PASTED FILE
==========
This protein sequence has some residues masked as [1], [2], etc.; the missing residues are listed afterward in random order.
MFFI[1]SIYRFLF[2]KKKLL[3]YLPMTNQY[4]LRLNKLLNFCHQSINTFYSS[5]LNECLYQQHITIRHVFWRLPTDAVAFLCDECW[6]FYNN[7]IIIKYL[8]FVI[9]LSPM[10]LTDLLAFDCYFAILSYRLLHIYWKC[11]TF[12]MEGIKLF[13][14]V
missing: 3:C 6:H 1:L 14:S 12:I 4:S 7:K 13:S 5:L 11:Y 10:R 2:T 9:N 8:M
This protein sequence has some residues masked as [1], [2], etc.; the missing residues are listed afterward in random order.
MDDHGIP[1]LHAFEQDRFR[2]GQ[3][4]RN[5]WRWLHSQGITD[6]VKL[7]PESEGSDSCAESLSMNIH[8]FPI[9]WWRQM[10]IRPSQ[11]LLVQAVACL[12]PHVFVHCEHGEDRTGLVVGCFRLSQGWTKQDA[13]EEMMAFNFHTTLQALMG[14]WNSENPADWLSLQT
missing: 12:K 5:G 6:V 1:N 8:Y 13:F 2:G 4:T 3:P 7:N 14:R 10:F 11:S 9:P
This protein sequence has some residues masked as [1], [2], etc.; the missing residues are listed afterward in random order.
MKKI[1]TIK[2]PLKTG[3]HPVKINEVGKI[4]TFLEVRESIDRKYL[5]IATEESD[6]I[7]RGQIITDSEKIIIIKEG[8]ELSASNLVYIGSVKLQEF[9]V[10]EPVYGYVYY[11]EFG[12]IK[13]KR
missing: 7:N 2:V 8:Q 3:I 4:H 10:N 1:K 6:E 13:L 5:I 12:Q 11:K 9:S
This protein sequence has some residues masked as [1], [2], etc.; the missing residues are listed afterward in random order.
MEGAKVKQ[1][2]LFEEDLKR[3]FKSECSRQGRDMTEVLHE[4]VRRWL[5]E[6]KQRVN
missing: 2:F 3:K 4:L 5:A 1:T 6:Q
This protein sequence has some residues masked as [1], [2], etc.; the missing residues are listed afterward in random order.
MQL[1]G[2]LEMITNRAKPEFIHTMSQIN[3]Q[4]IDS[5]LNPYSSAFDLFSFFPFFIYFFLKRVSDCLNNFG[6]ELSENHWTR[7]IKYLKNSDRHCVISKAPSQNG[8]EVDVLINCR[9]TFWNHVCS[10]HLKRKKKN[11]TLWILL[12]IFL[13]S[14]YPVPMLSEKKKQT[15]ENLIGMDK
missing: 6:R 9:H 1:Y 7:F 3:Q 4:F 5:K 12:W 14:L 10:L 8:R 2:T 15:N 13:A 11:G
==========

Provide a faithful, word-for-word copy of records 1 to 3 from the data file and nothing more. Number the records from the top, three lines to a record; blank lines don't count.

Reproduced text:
This protein sequence has some residues masked as [1], [2], etc.; the missing residues are listed afterward in random order.
MFFI[1]SIYRFLF[2]KKKLL[3]YLPMTNQY[4]LRLNKLLNFCHQSINTFYSS[5]LNECLYQQHITIRHVFWRLPTDAVAFLCDECW[6]FYNN[7]IIIKYL[8]FVI[9]LSPM[10]LTDLLAFDCYFAILSYRLLHIYWKC[11]TF[12]MEGIKLF[13][14]V
missing: 3:C 6:H 1:L 14:S 12:I 4:S 7:K 13:S 5:L 11:Y 10:R 2:T 9:N 8:M
This protein sequence has some residues masked as [1], [2], etc.; the missing residues are listed afterward in random order.
MDDHGIP[1]LHAFEQDRFR[2]GQ[3][4]RN[5]WRWLHSQGITD[6]VKL[7]PESEGSDSCAESLSMNIH[8]FPI[9]WWRQM[10]IRPSQ[11]LLVQAVACL[12]PHVFVHCEHGEDRTGLVVGCFRLSQGWTKQDA[13]EEMMAFNFHTTLQALMG[14]WNSENPADWLSLQT
missing: 12:K 5:G 6:V 1:N 8:Y 13:F 2:G 4:T 3:P 7:N 14:R 10:F 11:S 9:P
This protein sequence has some residues masked as [1], [2], etc.; the missing residues are listed afterward in random order.
MKKI[1]TIK[2]PLKTG[3]HPVKINEVGKI[4]TFLEVRESIDRKYL[5]IATEESD[6]I[7]RGQIITDSEKIIIIKEG[8]ELSASNLVYIGSVKLQEF[9]V[10]EPVYGYVYY[11]EFG[12]IK[13]KR
missing: 7:N 2:V 8:Q 3:I 4:H 10:N 1:K 6:E 13:L 5:I 12:Q 11:K 9:S